The mindset is something along the lines of "yeah you might think you have it all together and everything's okay when things are going fine, but when things are falling apart and life looks terrible that's when we'll be there to provide The Answer and when you'll be looking for something to explain everything/give you hope in your hour of grief and need".

I don't think they really comprehend that with many people it's just going to add anger to their current sadness or stress.


Honestly, what annoys me worse even then climate change deniers (they, at least, have the excuse of being deliberately and maliciously misinformed) are people who acknowledge climate change, know that millions at the least will die, and then do nothing to prepare themselves and their family. I know people who are “worried” about climate change, and yet own multiple computers, multiple cars, don’t own the needlessly extravagant houses they live in, and have nothing squirreled away for rainy days to come.


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Asmodeus' Advocate wrote:
Honestly, what annoys me worse even then climate change deniers (they, at least, have the excuse of being deliberately and maliciously misinformed) are people who acknowledge climate change, know that millions at the least will die, and then do nothing to prepare themselves and their family. I know people who are “worried” about climate change, and yet own multiple computers, multiple cars, don’t own the needlessly extravagant houses they live in, and have nothing squirreled away for rainy days to come.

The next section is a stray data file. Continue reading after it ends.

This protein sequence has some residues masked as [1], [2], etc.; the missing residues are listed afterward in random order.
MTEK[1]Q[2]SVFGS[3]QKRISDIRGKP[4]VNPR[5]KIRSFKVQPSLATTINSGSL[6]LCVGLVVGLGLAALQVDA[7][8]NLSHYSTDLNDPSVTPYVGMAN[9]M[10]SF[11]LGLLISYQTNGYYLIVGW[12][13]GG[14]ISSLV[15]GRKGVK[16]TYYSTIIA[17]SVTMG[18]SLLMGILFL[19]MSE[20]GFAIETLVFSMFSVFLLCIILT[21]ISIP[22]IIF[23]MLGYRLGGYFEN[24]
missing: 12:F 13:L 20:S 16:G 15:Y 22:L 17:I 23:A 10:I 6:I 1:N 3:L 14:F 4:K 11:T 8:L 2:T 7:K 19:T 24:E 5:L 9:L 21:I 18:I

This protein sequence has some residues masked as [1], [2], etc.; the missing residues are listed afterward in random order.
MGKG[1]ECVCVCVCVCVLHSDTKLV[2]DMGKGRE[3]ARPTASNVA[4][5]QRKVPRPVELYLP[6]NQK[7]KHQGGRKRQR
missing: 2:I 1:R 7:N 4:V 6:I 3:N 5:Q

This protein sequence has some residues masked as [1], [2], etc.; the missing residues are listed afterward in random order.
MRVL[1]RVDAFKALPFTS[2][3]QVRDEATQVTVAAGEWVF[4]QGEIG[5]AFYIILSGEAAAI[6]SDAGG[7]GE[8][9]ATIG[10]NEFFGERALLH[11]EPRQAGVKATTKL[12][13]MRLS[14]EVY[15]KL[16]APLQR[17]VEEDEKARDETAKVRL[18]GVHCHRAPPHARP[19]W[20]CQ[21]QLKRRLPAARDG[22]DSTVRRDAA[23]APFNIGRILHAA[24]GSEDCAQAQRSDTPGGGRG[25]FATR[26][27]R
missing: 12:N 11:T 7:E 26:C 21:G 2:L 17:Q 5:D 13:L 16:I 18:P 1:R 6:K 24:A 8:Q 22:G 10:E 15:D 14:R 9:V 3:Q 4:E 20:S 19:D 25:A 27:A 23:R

It's high time for hypersonic missiles!

Shadow Lodge

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Asmodeus' Advocate wrote:
Honestly, what annoys me worse even then climate change deniers (they, at least, have the excuse of being deliberately and maliciously misinformed) are people who acknowledge climate change, know that millions at the least will die, and then do nothing to prepare themselves and their family. I know people who are “worried” about climate change, and yet own multiple computers, multiple cars, don’t own the needlessly extravagant houses they live in, and have nothing squirreled away for rainy days to come.

I'm guessing they fall into the "well SOMEBODY needs to fix this (that isn't me)!" camp.


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Humanity... That is my final answer.


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Asmodeus' Advocate wrote:
I know people who are “worried” about climate change, and yet own multiple computers, multiple cars, don’t own the needlessly extravagant houses they live in, and have nothing squirreled away for rainy days to come.

This is pretty much me and my wife. Multiple computers? We have five between us. Multiple cars? Two. Don't own my needlessly extravagant house? While it's not needlessly extravagant, I do not own my home. Nothing squirreled away for a rainy day? We have some savings, but probably not as much as we should.